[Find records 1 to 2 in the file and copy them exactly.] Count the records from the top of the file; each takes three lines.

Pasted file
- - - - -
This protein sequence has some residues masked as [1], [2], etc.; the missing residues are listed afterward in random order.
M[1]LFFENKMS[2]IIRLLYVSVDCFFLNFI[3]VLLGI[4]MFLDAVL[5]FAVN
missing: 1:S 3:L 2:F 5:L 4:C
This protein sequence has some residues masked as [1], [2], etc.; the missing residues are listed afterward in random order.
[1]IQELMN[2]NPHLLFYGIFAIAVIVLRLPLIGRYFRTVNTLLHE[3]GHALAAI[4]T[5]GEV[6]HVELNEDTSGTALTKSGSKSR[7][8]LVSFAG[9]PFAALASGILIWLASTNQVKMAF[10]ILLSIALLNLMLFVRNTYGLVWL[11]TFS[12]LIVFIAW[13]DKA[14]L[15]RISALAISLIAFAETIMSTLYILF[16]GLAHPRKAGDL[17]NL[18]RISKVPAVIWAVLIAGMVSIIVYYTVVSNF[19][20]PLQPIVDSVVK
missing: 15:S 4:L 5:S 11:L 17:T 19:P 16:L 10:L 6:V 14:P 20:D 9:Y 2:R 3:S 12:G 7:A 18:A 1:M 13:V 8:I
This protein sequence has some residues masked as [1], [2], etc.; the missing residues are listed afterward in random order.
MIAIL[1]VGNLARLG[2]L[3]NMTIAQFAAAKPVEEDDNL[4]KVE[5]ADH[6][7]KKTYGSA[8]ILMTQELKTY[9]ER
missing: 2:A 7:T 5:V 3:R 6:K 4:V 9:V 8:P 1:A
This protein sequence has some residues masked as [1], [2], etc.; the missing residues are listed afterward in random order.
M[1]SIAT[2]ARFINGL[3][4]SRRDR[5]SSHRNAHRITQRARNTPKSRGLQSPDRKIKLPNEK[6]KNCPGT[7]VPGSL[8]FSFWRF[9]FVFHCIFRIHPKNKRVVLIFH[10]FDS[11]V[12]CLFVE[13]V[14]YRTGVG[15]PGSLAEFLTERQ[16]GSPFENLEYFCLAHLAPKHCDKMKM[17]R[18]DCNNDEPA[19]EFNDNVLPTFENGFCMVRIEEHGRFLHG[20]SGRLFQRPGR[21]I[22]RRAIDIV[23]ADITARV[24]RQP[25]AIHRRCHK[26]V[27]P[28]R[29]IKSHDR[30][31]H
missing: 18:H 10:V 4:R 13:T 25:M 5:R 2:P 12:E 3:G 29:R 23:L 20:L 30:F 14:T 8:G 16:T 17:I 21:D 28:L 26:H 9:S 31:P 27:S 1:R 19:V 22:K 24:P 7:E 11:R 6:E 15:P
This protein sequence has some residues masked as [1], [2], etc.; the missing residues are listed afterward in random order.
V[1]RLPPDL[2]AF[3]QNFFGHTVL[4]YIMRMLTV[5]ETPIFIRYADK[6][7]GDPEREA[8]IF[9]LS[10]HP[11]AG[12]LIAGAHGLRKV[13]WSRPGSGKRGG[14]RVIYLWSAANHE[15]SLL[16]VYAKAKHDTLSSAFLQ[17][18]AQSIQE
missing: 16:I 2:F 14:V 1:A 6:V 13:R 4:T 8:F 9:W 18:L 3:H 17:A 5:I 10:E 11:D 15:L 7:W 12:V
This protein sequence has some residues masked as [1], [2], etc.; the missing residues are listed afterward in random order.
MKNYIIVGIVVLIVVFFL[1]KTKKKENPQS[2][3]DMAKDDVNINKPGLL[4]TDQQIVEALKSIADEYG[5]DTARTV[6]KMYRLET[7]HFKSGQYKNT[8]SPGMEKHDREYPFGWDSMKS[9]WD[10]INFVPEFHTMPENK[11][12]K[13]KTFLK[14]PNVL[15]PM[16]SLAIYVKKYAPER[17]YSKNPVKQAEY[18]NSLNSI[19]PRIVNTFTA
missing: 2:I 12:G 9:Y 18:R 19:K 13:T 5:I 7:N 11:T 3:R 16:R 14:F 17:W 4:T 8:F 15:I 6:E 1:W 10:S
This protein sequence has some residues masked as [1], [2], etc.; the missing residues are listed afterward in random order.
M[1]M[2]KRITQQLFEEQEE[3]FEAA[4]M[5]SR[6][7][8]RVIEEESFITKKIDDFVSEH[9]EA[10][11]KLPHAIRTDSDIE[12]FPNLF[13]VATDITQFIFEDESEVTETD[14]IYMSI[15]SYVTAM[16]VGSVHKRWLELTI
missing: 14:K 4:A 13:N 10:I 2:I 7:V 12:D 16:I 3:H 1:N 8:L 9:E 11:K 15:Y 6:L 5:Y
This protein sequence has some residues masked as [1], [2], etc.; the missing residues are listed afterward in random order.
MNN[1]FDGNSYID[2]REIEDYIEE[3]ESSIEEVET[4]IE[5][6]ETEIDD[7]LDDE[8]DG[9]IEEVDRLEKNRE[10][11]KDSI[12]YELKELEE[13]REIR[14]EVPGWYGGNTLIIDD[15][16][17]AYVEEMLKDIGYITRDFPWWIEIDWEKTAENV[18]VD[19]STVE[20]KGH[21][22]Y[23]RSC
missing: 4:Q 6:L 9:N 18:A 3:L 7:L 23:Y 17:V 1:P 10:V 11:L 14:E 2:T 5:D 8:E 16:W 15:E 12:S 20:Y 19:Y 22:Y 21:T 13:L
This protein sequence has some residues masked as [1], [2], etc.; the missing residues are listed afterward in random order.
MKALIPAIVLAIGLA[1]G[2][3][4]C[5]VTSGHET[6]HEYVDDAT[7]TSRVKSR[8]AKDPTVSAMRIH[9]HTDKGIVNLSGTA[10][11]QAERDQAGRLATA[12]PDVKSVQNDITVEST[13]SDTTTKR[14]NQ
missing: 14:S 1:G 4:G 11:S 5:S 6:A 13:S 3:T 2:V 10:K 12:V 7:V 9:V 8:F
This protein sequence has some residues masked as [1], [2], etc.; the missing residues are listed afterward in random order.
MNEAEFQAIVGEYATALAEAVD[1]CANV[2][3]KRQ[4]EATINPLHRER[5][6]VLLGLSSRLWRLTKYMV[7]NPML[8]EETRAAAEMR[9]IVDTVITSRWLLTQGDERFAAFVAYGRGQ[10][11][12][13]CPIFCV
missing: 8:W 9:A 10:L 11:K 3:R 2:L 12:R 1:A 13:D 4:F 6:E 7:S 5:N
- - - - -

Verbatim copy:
This protein sequence has some residues masked as [1], [2], etc.; the missing residues are listed afterward in random order.
M[1]LFFENKMS[2]IIRLLYVSVDCFFLNFI[3]VLLGI[4]MFLDAVL[5]FAVN
missing: 1:S 3:L 2:F 5:L 4:C
This protein sequence has some residues masked as [1], [2], etc.; the missing residues are listed afterward in random order.
[1]IQELMN[2]NPHLLFYGIFAIAVIVLRLPLIGRYFRTVNTLLHE[3]GHALAAI[4]T[5]GEV[6]HVELNEDTSGTALTKSGSKSR[7][8]LVSFAG[9]PFAALASGILIWLASTNQVKMAF[10]ILLSIALLNLMLFVRNTYGLVWL[11]TFS[12]LIVFIAW[13]DKA[14]L[15]RISALAISLIAFAETIMSTLYILF[16]GLAHPRKAGDL[17]NL[18]RISKVPAVIWAVLIAGMVSIIVYYTVVSNF[19][20]PLQPIVDSVVK
missing: 15:S 4:L 5:S 11:L 17:T 19:P 16:L 10:L 6:V 14:P 20:D 9:Y 2:R 3:S 12:G 7:A 18:A 1:M 13:V 8:I